Autumn is undoubtably my favourite season. If I’m being honest, all through the year I’m keenly anticipating the first days of frostiness so I can break out my best fair-isle mittens and wooly hat, but this year we’re enjoying an extended Indian summer which is why it seems appropriate to be making this summery recipe now. The recent spate of hot weather we’ve seen has been particularly beneficial to lingering soft fruits, such as strawberry and raspberry plants, who turn all the sunshine into earthy red sweetness, juicy and fragrant.
This recipe is adapted from the trädgårdscafé at Ulriksdal, where they have a permanent vegetarian buffet - if you’re in the Stockholm region, totally check that place out as it’s got a fantastic selection of really delicious food. Our good friends Karl and Märta very kindly bought us their cookbook (in Swedish) as a Christmas present which I’ve been working my way through and translating as I go.
I hope this recipe can be used with different seasonal fruits right into the autumn and winter.
Summer strawberry, blueberry and raspberry pie
For the custard:
- 500ml whole milk
- 3 egg yolks
- 90g caster sugar
- 40g cornflour
- vanilla essence
- 100ml whipped double cream
For the pie-crust:
- 3 egg yolks
- 230g plain flour
- 3 tablespoons of cold water
- 70g caster sugar
- 60g butter
For the fruit topping:
- 3 handfuls each of strawberries, raspberries and blueberries (around 250-300g each)
- A spoonful of icing sugar, plus more for dusting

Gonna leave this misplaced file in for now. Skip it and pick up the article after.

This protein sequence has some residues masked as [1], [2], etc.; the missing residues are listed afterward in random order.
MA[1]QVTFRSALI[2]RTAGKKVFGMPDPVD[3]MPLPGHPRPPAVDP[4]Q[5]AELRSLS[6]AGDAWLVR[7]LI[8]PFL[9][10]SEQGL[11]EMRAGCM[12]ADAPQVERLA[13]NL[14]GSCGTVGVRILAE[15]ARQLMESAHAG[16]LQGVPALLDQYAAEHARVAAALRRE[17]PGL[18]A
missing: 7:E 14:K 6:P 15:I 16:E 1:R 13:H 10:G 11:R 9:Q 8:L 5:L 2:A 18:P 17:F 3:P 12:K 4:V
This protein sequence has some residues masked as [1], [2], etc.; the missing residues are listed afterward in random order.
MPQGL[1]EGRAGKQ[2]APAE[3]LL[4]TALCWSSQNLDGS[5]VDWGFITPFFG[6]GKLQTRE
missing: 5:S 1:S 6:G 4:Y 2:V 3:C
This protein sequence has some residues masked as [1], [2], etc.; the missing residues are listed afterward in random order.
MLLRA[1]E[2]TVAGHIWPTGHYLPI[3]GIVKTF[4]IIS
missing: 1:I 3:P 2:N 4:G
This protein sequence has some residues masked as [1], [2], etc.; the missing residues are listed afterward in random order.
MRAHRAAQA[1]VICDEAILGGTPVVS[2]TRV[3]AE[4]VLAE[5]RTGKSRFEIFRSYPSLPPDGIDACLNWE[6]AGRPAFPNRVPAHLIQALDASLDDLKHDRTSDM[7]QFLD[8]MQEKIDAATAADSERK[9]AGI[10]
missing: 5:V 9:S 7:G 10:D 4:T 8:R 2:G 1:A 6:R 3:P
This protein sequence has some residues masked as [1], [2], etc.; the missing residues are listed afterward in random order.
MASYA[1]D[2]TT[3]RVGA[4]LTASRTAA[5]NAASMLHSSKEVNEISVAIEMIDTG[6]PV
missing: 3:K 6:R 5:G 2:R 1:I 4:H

Start by making the custard. Separate the eggs and reserve the whites for another project. Place the yolks in another bowl and mix with the cornflour and sugar, adding a scant amount of milk if needed to loosen up the batter.
Heat the rest of the milk in a pan on the hob until steaming. Temper the eggs with a small splash of the hot milk, whisking continuously and vigorously so that the eggs don’t scramble. Pour the eggs back into the rest of the milk and return to the heat and cook until thick and glossy.
Finally take the pan off the stove, stir in the vanilla essence and transfer the custard to a storage container, pressing clingfilm into the top so that it prevents a skin from forming. Wait until cold and then store in the fridge. This stage can be done up to 3 days in advance.
To make the pie crust, add all the ingredients (save the water) into a bowl and mix. When it gets to a breadcrumb consistency, add the water, little-by-little and work it into a solid lump.
Press the dough into a tart tin, prick with holes and bake in the middle of an oven at 200 degrees centigrade for approximately 15-20 minutes. Use a piece of grease-proof paper with baking beads (or old mung beans in my case!) to weigh the pastry down as it cooks, removing part way through to allow the bottom of the crust to crisp up. You’re aiming for the colour of a hobnob or digestive biscuit when it’s done.
Allow the pie crust to cool on a wire rack, until completely cold.
To assemble the pie, take the custard out of the fridge and combine it with 100ml of whipped double cream. Slather the crust with custard. Cut any stalks off the strawberries, half them, and toss them in a bowl with a little of the icing sugar, blueberries and raspberries. To finish, take handfuls of the fruit and strew it over the custard before dusting with more icing sugar.
Keep in the fridge until you’re ready, and then serve while still cool.